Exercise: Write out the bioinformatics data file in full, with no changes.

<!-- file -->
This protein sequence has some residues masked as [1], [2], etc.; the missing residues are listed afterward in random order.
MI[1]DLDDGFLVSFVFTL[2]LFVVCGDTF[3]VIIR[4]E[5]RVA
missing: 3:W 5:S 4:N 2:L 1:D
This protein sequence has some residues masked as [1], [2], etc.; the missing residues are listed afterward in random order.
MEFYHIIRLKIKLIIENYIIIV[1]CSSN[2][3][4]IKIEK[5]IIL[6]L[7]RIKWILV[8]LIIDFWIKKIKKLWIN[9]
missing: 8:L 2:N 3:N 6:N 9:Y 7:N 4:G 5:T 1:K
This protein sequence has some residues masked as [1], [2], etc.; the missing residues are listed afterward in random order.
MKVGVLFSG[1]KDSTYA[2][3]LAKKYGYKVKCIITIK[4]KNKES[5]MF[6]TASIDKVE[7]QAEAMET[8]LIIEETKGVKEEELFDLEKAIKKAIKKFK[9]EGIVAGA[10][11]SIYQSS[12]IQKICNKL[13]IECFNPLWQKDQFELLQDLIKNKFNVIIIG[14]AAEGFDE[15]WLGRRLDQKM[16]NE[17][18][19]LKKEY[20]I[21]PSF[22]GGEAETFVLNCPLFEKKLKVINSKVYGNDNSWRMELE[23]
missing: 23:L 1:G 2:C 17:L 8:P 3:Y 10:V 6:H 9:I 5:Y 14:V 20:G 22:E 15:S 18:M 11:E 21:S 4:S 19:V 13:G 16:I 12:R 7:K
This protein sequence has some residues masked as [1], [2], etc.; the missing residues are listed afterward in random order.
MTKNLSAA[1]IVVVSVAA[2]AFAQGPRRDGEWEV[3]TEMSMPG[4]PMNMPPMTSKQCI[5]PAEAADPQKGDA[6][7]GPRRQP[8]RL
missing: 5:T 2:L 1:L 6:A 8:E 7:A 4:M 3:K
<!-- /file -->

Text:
This protein sequence has some residues masked as [1], [2], etc.; the missing residues are listed afterward in random order.
MI[1]DLDDGFLVSFVFTL[2]LFVVCGDTF[3]VIIR[4]E[5]RVA
missing: 3:W 5:S 4:N 2:L 1:D
This protein sequence has some residues masked as [1], [2], etc.; the missing residues are listed afterward in random order.
MEFYHIIRLKIKLIIENYIIIV[1]CSSN[2][3][4]IKIEK[5]IIL[6]L[7]RIKWILV[8]LIIDFWIKKIKKLWIN[9]
missing: 8:L 2:N 3:N 6:N 9:Y 7:N 4:G 5:T 1:K
This protein sequence has some residues masked as [1], [2], etc.; the missing residues are listed afterward in random order.
MKVGVLFSG[1]KDSTYA[2][3]LAKKYGYKVKCIITIK[4]KNKES[5]MF[6]TASIDKVE[7]QAEAMET[8]LIIEETKGVKEEELFDLEKAIKKAIKKFK[9]EGIVAGA[10][11]SIYQSS[12]IQKICNKL[13]IECFNPLWQKDQFELLQDLIKNKFNVIIIG[14]AAEGFDE[15]WLGRRLDQKM[16]NE[17][18][19]LKKEY[20]I[21]PSF[22]GGEAETFVLNCPLFEKKLKVINSKVYGNDNSWRMELE[23]
missing: 23:L 1:G 2:C 17:L 8:P 3:Y 10:V 6:H 9:I 5:Y 14:V 20:G 22:E 15:S 18:M 11:E 21:S 4:S 19:V 13:G 16:I 12:R 7:K
This protein sequence has some residues masked as [1], [2], etc.; the missing residues are listed afterward in random order.
MTKNLSAA[1]IVVVSVAA[2]AFAQGPRRDGEWEV[3]TEMSMPG[4]PMNMPPMTSKQCI[5]PAEAADPQKGDA[6][7]GPRRQP[8]RL
missing: 5:T 2:L 1:L 6:A 8:E 7:A 4:M 3:K